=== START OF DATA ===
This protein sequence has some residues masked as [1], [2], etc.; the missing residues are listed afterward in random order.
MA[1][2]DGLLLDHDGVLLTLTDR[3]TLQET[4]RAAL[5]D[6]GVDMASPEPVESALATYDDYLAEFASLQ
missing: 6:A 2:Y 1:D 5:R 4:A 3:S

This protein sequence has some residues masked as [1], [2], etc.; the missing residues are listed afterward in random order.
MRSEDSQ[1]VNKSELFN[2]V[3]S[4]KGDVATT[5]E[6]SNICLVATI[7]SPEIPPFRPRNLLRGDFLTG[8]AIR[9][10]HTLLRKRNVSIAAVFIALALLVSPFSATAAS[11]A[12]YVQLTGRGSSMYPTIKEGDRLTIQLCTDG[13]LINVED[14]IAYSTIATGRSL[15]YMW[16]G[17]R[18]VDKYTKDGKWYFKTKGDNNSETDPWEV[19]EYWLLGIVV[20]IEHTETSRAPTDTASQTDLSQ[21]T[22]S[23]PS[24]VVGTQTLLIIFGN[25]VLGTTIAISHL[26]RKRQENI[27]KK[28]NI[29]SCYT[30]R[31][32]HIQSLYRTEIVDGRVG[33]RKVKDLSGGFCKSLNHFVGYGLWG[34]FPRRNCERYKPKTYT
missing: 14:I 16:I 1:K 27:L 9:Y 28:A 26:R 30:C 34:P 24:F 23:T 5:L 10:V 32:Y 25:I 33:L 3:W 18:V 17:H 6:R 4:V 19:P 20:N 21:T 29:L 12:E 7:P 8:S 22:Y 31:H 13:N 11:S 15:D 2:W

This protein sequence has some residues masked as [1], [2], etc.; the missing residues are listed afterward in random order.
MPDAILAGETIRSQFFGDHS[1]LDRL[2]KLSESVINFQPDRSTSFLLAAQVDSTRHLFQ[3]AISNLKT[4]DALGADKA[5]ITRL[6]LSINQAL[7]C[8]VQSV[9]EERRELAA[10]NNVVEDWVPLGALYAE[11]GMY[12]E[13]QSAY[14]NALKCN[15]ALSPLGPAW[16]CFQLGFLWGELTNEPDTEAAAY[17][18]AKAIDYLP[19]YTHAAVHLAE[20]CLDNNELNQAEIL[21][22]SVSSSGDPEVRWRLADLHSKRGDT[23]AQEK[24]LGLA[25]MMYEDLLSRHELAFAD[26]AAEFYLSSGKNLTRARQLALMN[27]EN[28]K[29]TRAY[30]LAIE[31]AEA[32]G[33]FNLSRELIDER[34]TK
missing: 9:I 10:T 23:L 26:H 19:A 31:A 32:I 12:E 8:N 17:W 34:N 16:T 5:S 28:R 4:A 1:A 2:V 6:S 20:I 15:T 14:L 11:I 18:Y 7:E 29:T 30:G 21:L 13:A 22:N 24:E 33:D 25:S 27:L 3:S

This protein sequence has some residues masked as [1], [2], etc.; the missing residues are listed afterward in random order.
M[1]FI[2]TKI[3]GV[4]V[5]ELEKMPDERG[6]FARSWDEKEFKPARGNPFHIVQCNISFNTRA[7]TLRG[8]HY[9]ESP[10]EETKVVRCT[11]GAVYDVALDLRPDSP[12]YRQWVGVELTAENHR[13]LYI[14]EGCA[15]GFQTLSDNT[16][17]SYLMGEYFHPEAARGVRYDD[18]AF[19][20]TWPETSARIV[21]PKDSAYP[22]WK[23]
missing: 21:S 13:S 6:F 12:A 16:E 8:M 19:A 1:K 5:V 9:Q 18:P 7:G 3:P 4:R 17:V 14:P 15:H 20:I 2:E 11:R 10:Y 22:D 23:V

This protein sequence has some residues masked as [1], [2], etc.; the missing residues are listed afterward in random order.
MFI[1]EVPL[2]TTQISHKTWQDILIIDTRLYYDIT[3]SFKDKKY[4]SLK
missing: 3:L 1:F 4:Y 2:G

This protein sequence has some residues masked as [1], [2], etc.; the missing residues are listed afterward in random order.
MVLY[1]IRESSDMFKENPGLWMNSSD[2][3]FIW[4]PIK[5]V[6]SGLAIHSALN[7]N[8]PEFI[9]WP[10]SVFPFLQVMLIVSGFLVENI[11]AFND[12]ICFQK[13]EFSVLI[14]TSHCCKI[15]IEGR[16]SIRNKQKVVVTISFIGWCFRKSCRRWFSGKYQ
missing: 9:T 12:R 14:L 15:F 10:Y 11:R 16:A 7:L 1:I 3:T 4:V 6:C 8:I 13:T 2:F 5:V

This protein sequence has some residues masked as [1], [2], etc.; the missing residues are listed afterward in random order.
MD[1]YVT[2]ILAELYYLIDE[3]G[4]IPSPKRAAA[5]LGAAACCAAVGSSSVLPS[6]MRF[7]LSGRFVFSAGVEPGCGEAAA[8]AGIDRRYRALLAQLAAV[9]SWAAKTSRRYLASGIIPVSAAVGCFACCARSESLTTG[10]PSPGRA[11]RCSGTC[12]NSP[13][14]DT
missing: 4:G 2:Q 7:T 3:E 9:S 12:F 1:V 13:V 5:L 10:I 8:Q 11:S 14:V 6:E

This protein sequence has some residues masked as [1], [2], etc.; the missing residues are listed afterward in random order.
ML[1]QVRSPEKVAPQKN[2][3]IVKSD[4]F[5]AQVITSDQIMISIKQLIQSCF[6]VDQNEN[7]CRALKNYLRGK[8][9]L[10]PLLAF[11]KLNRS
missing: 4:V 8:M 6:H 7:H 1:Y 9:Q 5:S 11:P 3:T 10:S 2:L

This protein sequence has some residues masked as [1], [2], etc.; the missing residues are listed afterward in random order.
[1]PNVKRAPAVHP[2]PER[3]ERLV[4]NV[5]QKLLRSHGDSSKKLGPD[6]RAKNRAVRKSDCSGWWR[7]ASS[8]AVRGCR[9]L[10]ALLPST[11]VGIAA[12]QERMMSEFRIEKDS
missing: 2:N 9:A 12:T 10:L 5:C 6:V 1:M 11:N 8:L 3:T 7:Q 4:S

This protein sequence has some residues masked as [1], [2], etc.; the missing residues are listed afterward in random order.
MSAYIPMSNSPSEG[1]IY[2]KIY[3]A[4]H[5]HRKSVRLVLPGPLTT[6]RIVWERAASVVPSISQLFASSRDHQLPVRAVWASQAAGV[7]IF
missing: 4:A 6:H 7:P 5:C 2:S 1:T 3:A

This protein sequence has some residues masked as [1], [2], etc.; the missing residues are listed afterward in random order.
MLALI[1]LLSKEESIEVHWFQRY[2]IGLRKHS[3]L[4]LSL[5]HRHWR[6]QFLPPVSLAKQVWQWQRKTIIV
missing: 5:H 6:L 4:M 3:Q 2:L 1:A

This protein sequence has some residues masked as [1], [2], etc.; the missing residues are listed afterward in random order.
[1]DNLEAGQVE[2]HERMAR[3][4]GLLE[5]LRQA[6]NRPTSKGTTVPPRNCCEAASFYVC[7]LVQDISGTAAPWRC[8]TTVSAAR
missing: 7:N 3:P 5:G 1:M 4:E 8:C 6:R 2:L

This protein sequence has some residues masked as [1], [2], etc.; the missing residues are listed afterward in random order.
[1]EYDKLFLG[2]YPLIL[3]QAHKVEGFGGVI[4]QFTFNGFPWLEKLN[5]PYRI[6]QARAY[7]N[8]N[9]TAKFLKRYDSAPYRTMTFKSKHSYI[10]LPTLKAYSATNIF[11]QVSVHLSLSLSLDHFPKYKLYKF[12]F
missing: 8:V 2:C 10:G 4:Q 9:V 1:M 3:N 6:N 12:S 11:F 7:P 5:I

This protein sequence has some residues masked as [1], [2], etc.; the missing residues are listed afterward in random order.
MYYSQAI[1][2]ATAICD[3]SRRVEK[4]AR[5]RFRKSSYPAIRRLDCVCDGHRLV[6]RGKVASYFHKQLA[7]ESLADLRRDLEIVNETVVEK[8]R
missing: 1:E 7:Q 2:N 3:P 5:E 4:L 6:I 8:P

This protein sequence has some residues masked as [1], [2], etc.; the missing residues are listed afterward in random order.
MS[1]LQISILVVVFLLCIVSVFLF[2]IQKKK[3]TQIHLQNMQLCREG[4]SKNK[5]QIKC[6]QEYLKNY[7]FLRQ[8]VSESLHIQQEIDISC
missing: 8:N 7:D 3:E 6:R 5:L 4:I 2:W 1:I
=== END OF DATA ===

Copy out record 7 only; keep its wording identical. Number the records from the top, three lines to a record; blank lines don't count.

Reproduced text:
This protein sequence has some residues masked as [1], [2], etc.; the missing residues are listed afterward in random order.
MD[1]YVT[2]ILAELYYLIDE[3]G[4]IPSPKRAAA[5]LGAAACCAAVGSSSVLPS[6]MRF[7]LSGRFVFSAGVEPGCGEAAA[8]AGIDRRYRALLAQLAAV[9]SWAAKTSRRYLASGIIPVSAAVGCFACCARSESLTTG[10]PSPGRA[11]RCSGTC[12]NSP[13][14]DT
missing: 4:G 2:Q 7:T 3:E 9:S 12:F 1:V 13:V 5:L 10:I 8:Q 11:S 14:V 6:E